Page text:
Table 7-1 lists the major standards and efforts in the authentication framework domain. This chapter covers the different flavors of EAP. Hopefully, this table will enable you to dig deeper into the areas in which you are interested.

Table 7-1. Specifications and Standards in the Authentication Framework Domain




Domain: Access Method


RFC 1661: The Point-to-Point Protocol (PPP)


802.3, 802.5, 802.11 and other standards


IEEE access media standards

Transport Layer Security (TLS)

RFC 2246: Transport Layer Security Version 1.0


RFC 3268: AES Cipher Suit for TLS


RFC 3546: TLS extensions


Domain: Authentication Exchange


RFC 2284: PPP Extensible Authentication Protocol (EAP)

Original 1998 EAP standard


RFC 3579: RADIUS Support for EAP

Was RFC 2284bis
Will supersede RFC 2284



EAP-Support in SmartCard



EAP MD5-tunneled authentication protocol



EAP-LDAP protocol



EAP SIM authentication



EAP AKA authentication



EAP IKEv2 method



EAP GPRS protocol



EAP key management framework



EAP Archie protocol



State machines for EAP peer and authenticator


IEEE Std. 802.1X-2001

Port-based network access control



Revision of the 802.1x, work-in-progress

Domain: Authentication Process



Current RADIUS specification
Supersedes RFC 2138, which in turn supersedes RFC 2058


RFC 2866: RADIUS Accounting

Defines protocol for carrying accounting information between authenticator and authentication server
Supersedes RFC 2139, which in turn supersedes RFC 2059


RFC 2867: RADIUS Accounting Modifications for Tunnel Protocol Support

Updates RFC 2866


RFC 2868: RADIUS Attributes for Tunnel Protocol Support

Updates RFC 2865


RFC 2809: Implementation of L2TP Compulsory Tunneling via RADIUS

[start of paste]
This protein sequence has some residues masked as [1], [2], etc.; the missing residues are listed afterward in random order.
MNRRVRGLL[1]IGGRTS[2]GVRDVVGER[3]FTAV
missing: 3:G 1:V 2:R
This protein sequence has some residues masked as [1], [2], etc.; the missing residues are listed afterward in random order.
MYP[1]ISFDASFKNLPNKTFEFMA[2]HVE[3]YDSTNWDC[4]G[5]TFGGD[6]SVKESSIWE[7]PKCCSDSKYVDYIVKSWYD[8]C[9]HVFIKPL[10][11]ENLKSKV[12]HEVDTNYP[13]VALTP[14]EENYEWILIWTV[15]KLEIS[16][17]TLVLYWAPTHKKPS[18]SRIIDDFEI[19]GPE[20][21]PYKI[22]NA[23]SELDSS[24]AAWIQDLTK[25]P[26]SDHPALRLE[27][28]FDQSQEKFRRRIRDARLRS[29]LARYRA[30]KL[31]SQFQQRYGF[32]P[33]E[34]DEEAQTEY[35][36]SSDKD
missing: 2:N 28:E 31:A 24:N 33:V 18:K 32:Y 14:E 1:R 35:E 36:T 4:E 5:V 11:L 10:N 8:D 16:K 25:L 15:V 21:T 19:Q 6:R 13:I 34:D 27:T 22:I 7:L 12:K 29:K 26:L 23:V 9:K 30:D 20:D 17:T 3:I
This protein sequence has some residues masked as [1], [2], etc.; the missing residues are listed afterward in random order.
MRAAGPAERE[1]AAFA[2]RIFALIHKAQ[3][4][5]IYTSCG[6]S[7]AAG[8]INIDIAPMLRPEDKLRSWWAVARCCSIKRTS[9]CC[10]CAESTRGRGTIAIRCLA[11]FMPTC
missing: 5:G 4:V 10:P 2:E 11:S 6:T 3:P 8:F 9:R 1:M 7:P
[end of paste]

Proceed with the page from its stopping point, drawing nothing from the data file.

RFC 2869: RADIUS Extensions

Adds attributes for carrying AAA information between the authenticator (NAS) and authentication server (shared accounting server)


RFC 3576: Dynamic Authorization Extensions to RADIUS


RFC 2548: Microsoft Vendor-Specific RADIUS Attributes


RFC 3575: IANA Considerations for RADIUS

Describes best practices for registering RADIUS packet types
Updates Section 6 of RFC 2865


RFC 3580: IEEE 802.1x Remote Authentication Dial-In User Service (RADIUS) Usage Guidelines


RFC 3162: RADIUS and IPV6


RFC 2881: Network Access Server Requirements Next Generation (NASREQNG) NAS Model

Proposes a model for NAS?the authenticator


RFC 2882: Extended RADIUS Practices


RFC 2618, 2619, 2620, and 2621



RFC 2607: Proxy Chaining and Policy Implementation in Roaming


One-Time Password (OTP)

RFC 2289: A One-Time Password System


RFC 2243: OTP Extended Responses


EAP TLS (EAP Transport Layer Security)

RFC 2716: PPP EAP TLS Authentication Protocol




EAP tunneled TLS authentication protocol


RFC 1510: Kerberos V5


RFC 2712: Addition of Kerberos Cipher Suites to Transport Layer Security (TLS)


RFC 3244: Microsoft Windows 2000 Kerberos Change Password and Set Password Protocols


RFC 3546: TLS Extensions

Updates RFC 2246


RFC 3268: AES for TLS



RFC 1994: PPP Challenge Handshake Authentication Protocol (CHAP)


RFC 2433: Microsoft PPP CHAP Extensions


RFC 2759: Microsoft PPP CHAP Extensions, Version 2


Protected EAP (PEAP)





Microsoft PEAP version 0 (implementation in Windows XP SP1)



The compound authentication binding problem


RFC 3588: Diameter Base Protocol


draft-ietf-aaa-diameter-nasreq-13.txt; Diameter Network Access Server Application

Diameter application in the AAA domain



Diameter CMS security application